The Bibb County Board of Education filed a $7.5 million counterclaim Friday against former Superintendent Romain Dallemand in response to his $10 million claim, which he filed Feb. 10 alleging violations of his severance agreement.
The board claims that Dallemand’s severance agreement was procured by fraud, which renders it void and unenforceable because it requires the board to do “unethical and illegal things,” according to documents obtained by The Telegraph.
Dallemand’s original filing with the American Arbitration Association contends that board members “flagrantly and intentionally” breached his severance agreement and committed “acts of libel and slander” against him.
The board’s counterclaim refutes his accusations and states that no statements, verbal or written, have been made by the board or the district that would violate Dallemand’s severance agreement.
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The counterclaim adds, “Any and all statements the Board of Education or the district have made about Dr. Dallemand are true. Dr. Dallemand therefore cannot recover on his claims for libel and slander.”
Attempts to contact Dallemand by phone on Friday were unsuccessful. Board members refused to comment on the pending litigation.
The $7.5 million counterclaim total comes from Dallemand’s “unauthorized purchases” that were discovered in an audit report from the accounting firm Mauldin & Jenkins nearly a year ago.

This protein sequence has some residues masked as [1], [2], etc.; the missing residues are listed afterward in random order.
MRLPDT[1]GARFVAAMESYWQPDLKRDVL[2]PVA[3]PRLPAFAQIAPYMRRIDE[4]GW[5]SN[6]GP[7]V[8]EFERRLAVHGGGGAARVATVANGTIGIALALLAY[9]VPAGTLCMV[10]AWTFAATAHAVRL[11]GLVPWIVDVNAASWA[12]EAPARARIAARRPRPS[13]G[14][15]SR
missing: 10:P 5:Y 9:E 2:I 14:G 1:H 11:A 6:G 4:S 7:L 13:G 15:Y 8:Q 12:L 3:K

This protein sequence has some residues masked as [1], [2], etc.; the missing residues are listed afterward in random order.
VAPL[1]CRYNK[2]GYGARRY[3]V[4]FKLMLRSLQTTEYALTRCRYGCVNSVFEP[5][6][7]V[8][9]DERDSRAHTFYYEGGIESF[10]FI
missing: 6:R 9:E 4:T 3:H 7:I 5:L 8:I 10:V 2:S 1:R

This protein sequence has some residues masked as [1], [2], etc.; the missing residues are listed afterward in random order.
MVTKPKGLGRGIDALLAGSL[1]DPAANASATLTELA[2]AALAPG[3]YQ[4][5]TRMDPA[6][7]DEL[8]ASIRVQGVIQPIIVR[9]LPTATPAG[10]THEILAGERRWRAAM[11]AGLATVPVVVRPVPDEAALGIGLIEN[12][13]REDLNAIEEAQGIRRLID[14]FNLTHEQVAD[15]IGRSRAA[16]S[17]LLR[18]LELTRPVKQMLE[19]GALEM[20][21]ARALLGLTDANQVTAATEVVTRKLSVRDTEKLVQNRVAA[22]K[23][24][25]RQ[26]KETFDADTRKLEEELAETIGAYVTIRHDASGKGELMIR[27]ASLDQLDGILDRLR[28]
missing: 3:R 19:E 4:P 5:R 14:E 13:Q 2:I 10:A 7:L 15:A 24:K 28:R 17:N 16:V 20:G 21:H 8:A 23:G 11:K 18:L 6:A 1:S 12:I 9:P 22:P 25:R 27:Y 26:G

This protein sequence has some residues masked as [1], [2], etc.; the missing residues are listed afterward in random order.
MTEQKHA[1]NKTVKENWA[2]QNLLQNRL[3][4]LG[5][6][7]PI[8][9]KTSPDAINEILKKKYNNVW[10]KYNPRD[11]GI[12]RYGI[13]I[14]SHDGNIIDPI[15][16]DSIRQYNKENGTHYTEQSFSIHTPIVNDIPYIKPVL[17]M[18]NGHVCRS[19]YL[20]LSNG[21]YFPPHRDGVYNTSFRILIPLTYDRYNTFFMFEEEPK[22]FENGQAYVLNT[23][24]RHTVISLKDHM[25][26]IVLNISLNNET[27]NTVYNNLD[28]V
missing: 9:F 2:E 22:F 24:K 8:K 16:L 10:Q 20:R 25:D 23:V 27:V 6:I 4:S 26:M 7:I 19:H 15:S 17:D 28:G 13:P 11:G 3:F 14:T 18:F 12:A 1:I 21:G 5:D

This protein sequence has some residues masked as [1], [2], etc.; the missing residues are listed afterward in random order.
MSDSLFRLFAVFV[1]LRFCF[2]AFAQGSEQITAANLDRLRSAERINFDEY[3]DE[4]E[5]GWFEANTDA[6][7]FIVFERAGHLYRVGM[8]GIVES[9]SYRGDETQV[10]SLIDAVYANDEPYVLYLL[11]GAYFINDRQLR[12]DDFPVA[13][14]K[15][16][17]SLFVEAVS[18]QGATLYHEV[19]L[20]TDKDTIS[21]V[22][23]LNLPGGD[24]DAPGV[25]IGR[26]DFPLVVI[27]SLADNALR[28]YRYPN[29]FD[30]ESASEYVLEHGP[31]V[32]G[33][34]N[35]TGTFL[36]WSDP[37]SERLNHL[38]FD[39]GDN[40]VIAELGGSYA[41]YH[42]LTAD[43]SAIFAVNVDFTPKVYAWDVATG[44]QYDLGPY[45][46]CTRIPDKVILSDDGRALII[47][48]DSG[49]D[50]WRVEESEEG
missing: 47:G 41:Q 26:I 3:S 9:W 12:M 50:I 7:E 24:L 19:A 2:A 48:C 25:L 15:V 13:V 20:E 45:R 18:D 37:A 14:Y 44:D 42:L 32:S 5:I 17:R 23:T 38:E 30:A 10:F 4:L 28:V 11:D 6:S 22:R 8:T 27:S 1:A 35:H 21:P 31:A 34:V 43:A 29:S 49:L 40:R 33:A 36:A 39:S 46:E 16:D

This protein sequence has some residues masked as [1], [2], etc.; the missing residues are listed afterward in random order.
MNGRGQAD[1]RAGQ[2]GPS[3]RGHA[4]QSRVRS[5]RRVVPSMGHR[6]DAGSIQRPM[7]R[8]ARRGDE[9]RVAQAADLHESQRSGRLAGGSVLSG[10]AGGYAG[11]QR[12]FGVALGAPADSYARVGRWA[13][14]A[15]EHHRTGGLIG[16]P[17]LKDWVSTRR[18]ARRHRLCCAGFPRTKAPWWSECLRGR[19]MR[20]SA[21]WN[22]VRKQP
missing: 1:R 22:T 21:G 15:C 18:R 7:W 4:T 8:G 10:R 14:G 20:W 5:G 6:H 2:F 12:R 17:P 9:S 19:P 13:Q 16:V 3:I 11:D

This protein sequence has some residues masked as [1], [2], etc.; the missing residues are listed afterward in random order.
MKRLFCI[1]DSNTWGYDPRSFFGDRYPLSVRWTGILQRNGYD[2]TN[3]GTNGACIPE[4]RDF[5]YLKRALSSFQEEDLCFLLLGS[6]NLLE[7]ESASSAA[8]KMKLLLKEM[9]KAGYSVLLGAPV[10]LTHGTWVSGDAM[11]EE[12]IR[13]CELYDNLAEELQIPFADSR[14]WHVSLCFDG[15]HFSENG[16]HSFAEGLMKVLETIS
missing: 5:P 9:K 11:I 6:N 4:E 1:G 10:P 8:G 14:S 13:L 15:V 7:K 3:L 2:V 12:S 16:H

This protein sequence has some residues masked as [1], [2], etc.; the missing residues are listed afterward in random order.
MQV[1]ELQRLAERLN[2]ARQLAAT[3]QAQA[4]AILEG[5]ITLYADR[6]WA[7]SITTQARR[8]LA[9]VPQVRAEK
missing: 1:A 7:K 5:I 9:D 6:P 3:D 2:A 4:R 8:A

That audit, presented to the Bibb school board after Dallemand had left the district, said Dallemand had repeatedly violated school board policy by ordering more than $26 million in technology equipment and services without the required, prior approval of the board.
The school board’s counterclaim mentions a handful of those technology service upgrades mentioned but hones in on two specific purchases: $3.2 million made to Pinnacle/CSG and $3.7 million made to CompTech.
The board is seeking to recoup these two expenditures as well as the $350,000 it paid Dallemand in severance, plus additional legal expenses, and other benefits he received.
The district “has only received a small part of the items” from Pinnacle and adds that “the items it has received are of no use to the district.”
The $3.7 million CompTech purchase was for 15,000 Ncomputing devices. According to the counterclaim, only 200 of the devices are in use, and the other 14,800 “remain in their boxes in a warehouse and are of no use to the district.”
The board contends it “would not have entered into the severance agreement” with Dallemand had board members known about these outstanding and unauthorized purchases.
Dallemand’s “suppression of that information ... constitute fraud and breach of fiduciary duty,” according to the school board’s counterclaim.
Last month, Dallemand filed an appeal with the state’s Professional Standards Commission, Georgia’s educator regulatory agency, to reverse the revocation of his certification.
The revocation of his certification -- revoked last October after a copy of the Mauldin & Jenkins audit was forwarded to the PSC and state Attorney General -- is one of the alleged violations of his service agreement.
To contact writer David Schick, call 744-4382.